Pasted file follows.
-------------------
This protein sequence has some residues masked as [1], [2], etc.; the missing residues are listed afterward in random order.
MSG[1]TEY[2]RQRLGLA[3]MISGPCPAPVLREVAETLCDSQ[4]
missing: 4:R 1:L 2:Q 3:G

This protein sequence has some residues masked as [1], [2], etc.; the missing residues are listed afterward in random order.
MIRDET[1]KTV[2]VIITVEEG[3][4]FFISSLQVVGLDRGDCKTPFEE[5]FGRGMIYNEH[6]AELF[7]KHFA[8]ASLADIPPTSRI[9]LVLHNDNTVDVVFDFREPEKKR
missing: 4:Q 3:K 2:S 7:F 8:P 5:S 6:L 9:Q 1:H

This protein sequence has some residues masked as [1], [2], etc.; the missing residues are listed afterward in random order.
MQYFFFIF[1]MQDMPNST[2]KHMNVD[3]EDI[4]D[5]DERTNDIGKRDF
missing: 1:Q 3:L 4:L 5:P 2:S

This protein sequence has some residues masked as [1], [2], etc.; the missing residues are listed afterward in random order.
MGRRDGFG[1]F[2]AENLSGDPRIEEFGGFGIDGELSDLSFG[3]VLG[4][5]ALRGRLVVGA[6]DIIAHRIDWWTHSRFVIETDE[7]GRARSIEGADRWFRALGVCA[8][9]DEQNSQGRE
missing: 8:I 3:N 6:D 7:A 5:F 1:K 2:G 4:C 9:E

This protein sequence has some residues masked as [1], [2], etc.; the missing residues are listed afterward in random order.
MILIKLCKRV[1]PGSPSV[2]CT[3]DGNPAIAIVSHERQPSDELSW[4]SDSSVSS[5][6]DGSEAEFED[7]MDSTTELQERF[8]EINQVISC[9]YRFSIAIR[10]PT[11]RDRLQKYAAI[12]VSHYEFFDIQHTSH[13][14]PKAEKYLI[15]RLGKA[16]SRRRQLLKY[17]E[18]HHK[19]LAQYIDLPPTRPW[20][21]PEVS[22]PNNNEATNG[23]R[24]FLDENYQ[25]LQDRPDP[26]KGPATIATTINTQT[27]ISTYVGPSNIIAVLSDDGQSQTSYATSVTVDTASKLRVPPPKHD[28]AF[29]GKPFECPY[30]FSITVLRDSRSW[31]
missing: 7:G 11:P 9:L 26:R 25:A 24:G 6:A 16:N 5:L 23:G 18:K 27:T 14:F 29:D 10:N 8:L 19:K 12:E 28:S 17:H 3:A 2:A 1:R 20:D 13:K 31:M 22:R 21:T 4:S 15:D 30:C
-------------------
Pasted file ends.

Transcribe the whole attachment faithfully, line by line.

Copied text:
This protein sequence has some residues masked as [1], [2], etc.; the missing residues are listed afterward in random order.
MSG[1]TEY[2]RQRLGLA[3]MISGPCPAPVLREVAETLCDSQ[4]
missing: 4:R 1:L 2:Q 3:G

This protein sequence has some residues masked as [1], [2], etc.; the missing residues are listed afterward in random order.
MIRDET[1]KTV[2]VIITVEEG[3][4]FFISSLQVVGLDRGDCKTPFEE[5]FGRGMIYNEH[6]AELF[7]KHFA[8]ASLADIPPTSRI[9]LVLHNDNTVDVVFDFREPEKKR
missing: 4:Q 3:K 2:S 7:F 8:P 5:S 6:L 9:Q 1:H

This protein sequence has some residues masked as [1], [2], etc.; the missing residues are listed afterward in random order.
MQYFFFIF[1]MQDMPNST[2]KHMNVD[3]EDI[4]D[5]DERTNDIGKRDF
missing: 1:Q 3:L 4:L 5:P 2:S

This protein sequence has some residues masked as [1], [2], etc.; the missing residues are listed afterward in random order.
MGRRDGFG[1]F[2]AENLSGDPRIEEFGGFGIDGELSDLSFG[3]VLG[4][5]ALRGRLVVGA[6]DIIAHRIDWWTHSRFVIETDE[7]GRARSIEGADRWFRALGVCA[8][9]DEQNSQGRE
missing: 8:I 3:N 6:D 7:A 5:F 1:K 2:G 4:C 9:E

This protein sequence has some residues masked as [1], [2], etc.; the missing residues are listed afterward in random order.
MILIKLCKRV[1]PGSPSV[2]CT[3]DGNPAIAIVSHERQPSDELSW[4]SDSSVSS[5][6]DGSEAEFED[7]MDSTTELQERF[8]EINQVISC[9]YRFSIAIR[10]PT[11]RDRLQKYAAI[12]VSHYEFFDIQHTSH[13][14]PKAEKYLI[15]RLGKA[16]SRRRQLLKY[17]E[18]HHK[19]LAQYIDLPPTRPW[20][21]PEVS[22]PNNNEATNG[23]R[24]FLDENYQ[25]LQDRPDP[26]KGPATIATTINTQT[27]ISTYVGPSNIIAVLSDDGQSQTSYATSVTVDTASKLRVPPPKHD[28]AF[29]GKPFECPY[30]FSITVLRDSRSW[31]
missing: 7:G 11:P 9:L 26:R 25:A 24:G 6:A 16:N 5:L 23:G 18:K 27:T 14:F 29:D 10:N 8:L 19:K 12:E 28:S 17:H 3:A 2:A 1:R 20:D 13:K 31:M 22:R 21:T 4:S 15:D 30:C